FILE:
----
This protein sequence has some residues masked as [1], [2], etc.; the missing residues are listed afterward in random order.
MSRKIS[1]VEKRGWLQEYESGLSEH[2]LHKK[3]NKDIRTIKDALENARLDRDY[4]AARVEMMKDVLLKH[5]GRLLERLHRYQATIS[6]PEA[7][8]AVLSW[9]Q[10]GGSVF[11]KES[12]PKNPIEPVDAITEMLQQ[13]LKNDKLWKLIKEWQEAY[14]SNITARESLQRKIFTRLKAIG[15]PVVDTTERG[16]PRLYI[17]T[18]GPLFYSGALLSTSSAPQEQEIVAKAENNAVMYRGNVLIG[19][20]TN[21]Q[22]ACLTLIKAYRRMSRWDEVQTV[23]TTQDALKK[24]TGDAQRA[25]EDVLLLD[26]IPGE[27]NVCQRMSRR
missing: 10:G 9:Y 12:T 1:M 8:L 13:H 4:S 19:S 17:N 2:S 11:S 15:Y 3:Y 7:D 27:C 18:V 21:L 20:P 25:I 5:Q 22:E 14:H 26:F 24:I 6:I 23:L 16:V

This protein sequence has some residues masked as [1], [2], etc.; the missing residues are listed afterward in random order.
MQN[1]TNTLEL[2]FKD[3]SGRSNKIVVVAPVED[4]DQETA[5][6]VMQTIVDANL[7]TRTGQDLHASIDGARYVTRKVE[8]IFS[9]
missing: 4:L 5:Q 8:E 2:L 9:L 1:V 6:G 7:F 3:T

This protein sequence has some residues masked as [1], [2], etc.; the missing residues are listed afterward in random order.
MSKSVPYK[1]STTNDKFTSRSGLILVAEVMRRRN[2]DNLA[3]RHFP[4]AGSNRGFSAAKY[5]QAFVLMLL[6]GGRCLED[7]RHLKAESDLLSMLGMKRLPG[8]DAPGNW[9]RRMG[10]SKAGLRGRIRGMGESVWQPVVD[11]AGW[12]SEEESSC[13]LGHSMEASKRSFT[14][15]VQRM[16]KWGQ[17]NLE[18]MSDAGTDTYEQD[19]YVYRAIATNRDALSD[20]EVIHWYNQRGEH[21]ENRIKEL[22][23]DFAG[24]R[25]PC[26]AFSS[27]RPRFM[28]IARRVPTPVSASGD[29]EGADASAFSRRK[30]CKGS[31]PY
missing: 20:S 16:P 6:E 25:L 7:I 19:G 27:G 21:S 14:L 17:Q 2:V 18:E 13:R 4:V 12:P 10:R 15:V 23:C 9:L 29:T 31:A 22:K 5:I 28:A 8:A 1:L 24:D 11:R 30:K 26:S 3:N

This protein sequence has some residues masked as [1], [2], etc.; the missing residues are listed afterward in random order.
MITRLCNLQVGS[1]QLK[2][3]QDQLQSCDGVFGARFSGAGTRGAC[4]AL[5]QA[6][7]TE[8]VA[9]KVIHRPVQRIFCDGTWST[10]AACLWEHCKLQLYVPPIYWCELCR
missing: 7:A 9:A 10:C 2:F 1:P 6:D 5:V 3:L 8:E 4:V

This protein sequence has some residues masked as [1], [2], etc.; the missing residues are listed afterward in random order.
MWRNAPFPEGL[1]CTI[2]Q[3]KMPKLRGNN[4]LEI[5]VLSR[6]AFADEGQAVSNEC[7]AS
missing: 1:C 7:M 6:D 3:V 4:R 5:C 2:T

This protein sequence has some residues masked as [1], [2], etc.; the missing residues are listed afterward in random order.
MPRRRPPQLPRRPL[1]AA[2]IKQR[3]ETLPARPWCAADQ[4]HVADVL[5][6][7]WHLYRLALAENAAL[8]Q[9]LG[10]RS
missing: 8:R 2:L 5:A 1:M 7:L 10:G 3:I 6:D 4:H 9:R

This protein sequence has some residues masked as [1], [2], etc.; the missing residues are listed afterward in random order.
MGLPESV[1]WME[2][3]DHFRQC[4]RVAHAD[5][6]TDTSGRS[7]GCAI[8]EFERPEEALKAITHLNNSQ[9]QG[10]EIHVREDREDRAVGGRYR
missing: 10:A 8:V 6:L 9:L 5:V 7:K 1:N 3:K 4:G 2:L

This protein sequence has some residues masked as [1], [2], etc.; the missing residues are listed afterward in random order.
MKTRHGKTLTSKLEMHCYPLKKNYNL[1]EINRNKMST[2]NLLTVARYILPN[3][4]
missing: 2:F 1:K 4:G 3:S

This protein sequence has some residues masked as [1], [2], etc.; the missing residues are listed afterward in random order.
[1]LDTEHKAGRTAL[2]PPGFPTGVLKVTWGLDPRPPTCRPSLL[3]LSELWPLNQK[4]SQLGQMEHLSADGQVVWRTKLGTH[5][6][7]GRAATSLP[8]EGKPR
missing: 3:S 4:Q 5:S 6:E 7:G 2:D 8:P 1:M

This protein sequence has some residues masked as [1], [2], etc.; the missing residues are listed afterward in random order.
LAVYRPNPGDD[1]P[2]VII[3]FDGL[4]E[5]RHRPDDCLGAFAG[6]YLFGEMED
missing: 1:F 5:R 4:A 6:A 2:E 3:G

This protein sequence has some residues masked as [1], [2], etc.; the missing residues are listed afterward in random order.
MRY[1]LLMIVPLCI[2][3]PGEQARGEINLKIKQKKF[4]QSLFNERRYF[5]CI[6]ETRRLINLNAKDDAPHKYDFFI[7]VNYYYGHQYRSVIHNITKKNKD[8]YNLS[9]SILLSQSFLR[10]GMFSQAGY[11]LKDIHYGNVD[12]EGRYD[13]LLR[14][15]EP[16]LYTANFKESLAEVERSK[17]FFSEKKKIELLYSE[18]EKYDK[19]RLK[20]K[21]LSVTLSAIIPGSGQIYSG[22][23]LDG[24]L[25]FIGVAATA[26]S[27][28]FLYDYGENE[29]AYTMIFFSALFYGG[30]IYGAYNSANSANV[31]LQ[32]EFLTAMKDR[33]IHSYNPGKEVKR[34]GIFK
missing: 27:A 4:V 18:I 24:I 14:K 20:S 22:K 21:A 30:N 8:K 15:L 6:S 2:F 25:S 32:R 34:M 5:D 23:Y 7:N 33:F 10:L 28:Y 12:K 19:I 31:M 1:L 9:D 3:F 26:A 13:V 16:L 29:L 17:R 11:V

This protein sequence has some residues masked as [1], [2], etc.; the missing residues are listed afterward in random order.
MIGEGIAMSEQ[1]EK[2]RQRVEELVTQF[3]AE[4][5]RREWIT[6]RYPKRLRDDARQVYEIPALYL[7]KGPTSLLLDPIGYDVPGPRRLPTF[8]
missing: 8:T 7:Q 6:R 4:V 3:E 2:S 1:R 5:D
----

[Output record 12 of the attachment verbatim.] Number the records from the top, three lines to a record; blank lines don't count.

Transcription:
This protein sequence has some residues masked as [1], [2], etc.; the missing residues are listed afterward in random order.
MIGEGIAMSEQ[1]EK[2]RQRVEELVTQF[3]AE[4][5]RREWIT[6]RYPKRLRDDARQVYEIPALYL[7]KGPTSLLLDPIGYDVPGPRRLPTF[8]
missing: 8:T 7:Q 6:R 4:V 3:E 2:S 1:R 5:D